Some families appreciate structured activities. Others love to raise funds. If you don’t fit into either category, you can still celebrate Autism Awareness Month. You'll just need to get creative.
- Spread kindness. Look for people with autism within your network and your community. Find ways to brighten their days. Share a smile, say a kind word, or invite this person to a family gathering. Make this the month you celebrate real people with autism.
- Combat inaccuracies. Speak up when you see friends and family members sharing harmful or hurtful information during Autism Awareness Month. Correct misconceptions with real data when you can. This form of independent advocacy is especially important in April, supporters say.
- Celebrate your family. Look for ways to draw your family closer together in April. Hold special events as a family, or take this time to reassess everyone's physical and mental health. Bring awareness to how you all feel during this special month.
Think hard enough, and you probably have plenty of celebration ideas. There's no right or wrong way to come together.
Reach Out to Organizers
Every Autism Awareness Month is a little bit different. Organizers choose new themes, come up with unique activities, and develop new educational assets. Reach out when April draws near to stay abreast of the year's plans.
These organizations are involved in Autism Awareness Month:
- National Autism Association: Headquartered in Rhode Island, this organization has a robust website, and organizers update social media channels like Facebook and Instagram regularly.
- Local National Autism Association chapters: Work directly with smaller offices scattered throughout the United States. Some states have several chapters, while others have only one. Use the directory to find the one closest to you.
- Autism Speaks: This large organization is active on plenty of social media sites, including Facebook, Instagram, and Twitter. Follow along to find out more about plans for April's celebrations.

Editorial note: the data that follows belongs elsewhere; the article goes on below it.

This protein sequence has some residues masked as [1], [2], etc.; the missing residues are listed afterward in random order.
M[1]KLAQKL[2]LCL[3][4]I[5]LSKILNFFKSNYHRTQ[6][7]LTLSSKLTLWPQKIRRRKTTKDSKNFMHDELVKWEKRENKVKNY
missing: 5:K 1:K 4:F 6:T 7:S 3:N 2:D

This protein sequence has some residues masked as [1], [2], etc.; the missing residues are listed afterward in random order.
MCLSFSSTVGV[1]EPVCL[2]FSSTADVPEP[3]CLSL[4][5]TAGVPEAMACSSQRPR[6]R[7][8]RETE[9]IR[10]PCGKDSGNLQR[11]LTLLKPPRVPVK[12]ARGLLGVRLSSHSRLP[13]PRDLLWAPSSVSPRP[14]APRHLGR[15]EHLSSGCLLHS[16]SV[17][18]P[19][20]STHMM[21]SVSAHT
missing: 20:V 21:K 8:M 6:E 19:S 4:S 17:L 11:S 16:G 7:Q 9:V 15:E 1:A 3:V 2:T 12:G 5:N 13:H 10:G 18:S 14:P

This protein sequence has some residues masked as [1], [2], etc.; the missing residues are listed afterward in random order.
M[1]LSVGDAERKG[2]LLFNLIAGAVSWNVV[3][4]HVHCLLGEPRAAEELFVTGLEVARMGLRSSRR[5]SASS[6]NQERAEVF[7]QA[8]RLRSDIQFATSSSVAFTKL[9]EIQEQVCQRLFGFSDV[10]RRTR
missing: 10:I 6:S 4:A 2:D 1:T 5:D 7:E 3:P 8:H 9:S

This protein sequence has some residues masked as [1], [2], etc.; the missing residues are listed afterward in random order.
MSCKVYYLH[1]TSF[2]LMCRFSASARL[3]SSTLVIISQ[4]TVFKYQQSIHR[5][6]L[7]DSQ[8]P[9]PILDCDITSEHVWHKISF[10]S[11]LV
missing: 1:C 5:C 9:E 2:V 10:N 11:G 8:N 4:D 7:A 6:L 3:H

- Autism Speaks chapters: This organization also has smaller chapter offices located throughout the United States. The online directory can help you find the one closest to your home.
- Autism Society: Use this website to sign up for regular email updates, or follow the organization on social media sites like Facebook and Instagram.
- Organization for Autism Research: Tap on the website to find out about events happening soon. Or follow the organization on social media for up-to-date planning information.
There are plenty of opportunities to get involved in Autism Awareness Month. To whatever degree you participate, you are helping to expand the public’s understanding about autism. This helps to make the world a better, more supportive place for people with autism.
- National Autism Awareness Month. Autism Society.
- History. Autism Society.
- About Us. Autism Speaks.
- World Autism Month. Autism Speaks.
- 11 Myths About Autism. (September 2018). Autism Speaks.
- World Autism Month FAQ. Autism Speaks.
- Participate and Fundraise. Autism Speaks.
- Celebrate Differences: Take the Pledge. Autism Society.
- Get Involved in Autism Awareness. Organization for Autism Research.
- My Three Daughters Are Autistic. I Despise Autism Awareness Month. (April 2015). The Washington Post.
- When You Don’t Know What Don’t Know: Myth Busting for Autism Awareness Month. (April 2020). Forbes.
- How My Autism Awareness Has Changed Over 15 Years. (April 2020). Yahoo! Life.
- Autism Awareness Month. (April 2018). National Institute of Mental Health.
- Autism Awareness Month. Center for Disability Rights.
- Home. National Autism Association.